The court takes note of that statement. However, this does not eliminate the imminent risk of irreparable damage due to the disruption of movement through the Lachin Corridor. In light of the above circumstances, the Court concludes that the alleged impairment of the rights recognized by the Court as enforceable may cause irreparable damage to the rights and there is urgency. That is, there is a real or imminent and immediate risk that irreparable harm will occur before the Court makes a final decision on the case. Therefore, the Court concludes that the conditions for applying provisional measures are present and grounded, so it is necessary for the Court to apply some provisional measures before the final decision in order to protect the rights mentioned by the Court requested by Armenia. The Court mentions that it has the right under the statute to apply such measures that are completely or partially different from the requested measures.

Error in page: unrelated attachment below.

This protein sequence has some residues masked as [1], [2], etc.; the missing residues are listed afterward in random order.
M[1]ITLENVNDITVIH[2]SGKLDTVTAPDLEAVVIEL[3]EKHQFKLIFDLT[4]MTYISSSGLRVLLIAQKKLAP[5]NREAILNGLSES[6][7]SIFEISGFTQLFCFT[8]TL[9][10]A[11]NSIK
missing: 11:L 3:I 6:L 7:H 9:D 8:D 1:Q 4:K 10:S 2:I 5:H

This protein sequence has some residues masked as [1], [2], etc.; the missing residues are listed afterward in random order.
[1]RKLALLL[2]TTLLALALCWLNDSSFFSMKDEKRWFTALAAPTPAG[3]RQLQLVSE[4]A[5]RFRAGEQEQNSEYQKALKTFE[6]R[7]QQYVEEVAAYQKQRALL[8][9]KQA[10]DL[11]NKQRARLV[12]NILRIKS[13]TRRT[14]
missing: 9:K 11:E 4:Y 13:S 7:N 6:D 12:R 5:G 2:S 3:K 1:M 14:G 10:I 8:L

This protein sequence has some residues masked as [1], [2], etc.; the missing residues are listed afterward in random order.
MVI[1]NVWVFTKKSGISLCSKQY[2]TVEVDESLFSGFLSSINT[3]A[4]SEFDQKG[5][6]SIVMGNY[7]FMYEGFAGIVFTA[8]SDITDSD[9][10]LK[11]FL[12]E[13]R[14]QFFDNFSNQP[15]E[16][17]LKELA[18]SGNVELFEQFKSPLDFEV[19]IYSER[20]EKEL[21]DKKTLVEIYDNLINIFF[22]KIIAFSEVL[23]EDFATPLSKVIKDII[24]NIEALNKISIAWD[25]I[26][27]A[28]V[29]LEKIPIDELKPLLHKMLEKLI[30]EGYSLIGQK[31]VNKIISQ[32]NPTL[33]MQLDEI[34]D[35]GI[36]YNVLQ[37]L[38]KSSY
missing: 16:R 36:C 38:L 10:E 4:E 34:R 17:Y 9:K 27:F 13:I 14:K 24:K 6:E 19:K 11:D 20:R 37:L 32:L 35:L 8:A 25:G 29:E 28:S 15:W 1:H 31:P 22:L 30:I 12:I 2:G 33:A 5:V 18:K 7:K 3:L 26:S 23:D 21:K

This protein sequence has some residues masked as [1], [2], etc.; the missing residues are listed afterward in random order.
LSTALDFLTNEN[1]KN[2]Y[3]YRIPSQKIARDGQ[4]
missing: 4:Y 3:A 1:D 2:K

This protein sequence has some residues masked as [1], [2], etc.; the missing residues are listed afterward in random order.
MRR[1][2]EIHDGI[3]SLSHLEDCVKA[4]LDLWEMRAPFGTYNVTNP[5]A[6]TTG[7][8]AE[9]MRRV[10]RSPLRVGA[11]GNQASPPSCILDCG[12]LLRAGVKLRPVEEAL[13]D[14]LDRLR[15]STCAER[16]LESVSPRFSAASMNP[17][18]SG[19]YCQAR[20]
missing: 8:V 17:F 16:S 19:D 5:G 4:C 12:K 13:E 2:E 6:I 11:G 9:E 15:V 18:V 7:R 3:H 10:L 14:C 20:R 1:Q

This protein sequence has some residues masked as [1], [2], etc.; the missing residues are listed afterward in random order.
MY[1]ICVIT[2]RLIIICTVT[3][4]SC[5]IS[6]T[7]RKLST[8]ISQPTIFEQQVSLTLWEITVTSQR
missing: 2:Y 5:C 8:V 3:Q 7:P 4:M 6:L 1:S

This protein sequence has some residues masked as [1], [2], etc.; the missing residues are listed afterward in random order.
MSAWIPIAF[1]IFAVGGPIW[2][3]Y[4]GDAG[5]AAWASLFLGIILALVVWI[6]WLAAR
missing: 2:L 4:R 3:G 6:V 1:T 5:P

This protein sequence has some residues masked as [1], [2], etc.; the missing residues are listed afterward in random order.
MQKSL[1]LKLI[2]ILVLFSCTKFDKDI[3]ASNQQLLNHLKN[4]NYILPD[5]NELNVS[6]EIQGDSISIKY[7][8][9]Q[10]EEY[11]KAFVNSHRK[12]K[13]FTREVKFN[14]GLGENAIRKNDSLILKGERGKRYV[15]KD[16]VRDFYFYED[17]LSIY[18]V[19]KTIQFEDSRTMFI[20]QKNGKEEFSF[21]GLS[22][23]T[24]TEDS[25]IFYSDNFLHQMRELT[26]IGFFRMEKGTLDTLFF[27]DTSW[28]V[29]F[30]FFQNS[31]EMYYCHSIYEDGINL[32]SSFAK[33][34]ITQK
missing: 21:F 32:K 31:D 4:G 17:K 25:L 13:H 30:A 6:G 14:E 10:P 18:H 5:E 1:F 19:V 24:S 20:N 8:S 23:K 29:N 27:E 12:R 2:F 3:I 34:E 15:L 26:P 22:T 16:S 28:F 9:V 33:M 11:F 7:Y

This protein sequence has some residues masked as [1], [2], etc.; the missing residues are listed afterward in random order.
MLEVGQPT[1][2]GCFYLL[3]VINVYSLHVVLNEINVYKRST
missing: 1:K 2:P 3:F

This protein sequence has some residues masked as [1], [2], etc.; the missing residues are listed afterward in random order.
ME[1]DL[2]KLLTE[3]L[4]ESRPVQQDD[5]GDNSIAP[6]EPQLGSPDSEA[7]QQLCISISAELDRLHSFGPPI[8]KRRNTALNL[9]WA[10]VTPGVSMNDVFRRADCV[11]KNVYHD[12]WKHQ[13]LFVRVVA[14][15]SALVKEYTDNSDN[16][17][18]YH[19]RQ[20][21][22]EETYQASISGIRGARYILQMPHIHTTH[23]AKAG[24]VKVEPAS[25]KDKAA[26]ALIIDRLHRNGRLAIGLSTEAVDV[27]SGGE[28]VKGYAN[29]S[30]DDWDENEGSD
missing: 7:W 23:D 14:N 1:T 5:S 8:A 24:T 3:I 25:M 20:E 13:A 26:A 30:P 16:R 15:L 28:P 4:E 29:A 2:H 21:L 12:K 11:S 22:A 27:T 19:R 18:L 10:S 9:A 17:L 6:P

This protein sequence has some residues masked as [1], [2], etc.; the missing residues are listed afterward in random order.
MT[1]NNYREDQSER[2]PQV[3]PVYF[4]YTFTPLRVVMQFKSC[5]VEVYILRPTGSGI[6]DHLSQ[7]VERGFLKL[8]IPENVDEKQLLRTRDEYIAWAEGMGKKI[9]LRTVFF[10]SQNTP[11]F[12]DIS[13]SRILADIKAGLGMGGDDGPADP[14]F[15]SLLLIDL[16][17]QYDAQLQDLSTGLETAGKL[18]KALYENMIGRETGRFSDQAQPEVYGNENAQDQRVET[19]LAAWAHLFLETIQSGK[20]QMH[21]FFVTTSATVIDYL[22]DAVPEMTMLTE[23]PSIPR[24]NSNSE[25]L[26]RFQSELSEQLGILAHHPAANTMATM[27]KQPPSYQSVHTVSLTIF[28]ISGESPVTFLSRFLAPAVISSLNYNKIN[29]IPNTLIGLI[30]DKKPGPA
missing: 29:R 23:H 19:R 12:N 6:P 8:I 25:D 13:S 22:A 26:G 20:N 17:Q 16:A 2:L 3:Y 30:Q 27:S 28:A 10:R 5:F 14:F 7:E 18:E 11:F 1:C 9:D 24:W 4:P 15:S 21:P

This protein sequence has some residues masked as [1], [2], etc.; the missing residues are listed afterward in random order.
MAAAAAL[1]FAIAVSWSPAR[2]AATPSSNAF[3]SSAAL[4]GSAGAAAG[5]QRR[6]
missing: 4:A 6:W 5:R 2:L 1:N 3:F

“The Court notes that the Statement by the President of the Republic of Azerbaijan, Prime Minister of the Republic of Armenia and President of the Russian Federation of 9 November 2020 provides, inter alia, that the Lachin Corridor, “which will provide a connection between Nagorno Karabakh and Armenia . . . shall remain under the control of the Russian Federation peacemaking forces”. The Statement further states that “Azerbaijan shall guarantee the security of persons, vehicles and cargo moving along the Lachin Corridor in both directions”.
In the present case, having considered the terms of the provisional measures requested by Armenia and the circumstances of the case, the Court finds that the measures to be indicated need not be identical to those requested. The Court concludes that Azerbaijan shall, pending the final decision in the case and in accordance with its obligations under the Committee on the Elimination of Racial Discrimination, take all measures at its disposal to ensure unimpeded movement of persons, vehicles and cargo along the Lachin Corridor in both directions”, reads the decision of the Court.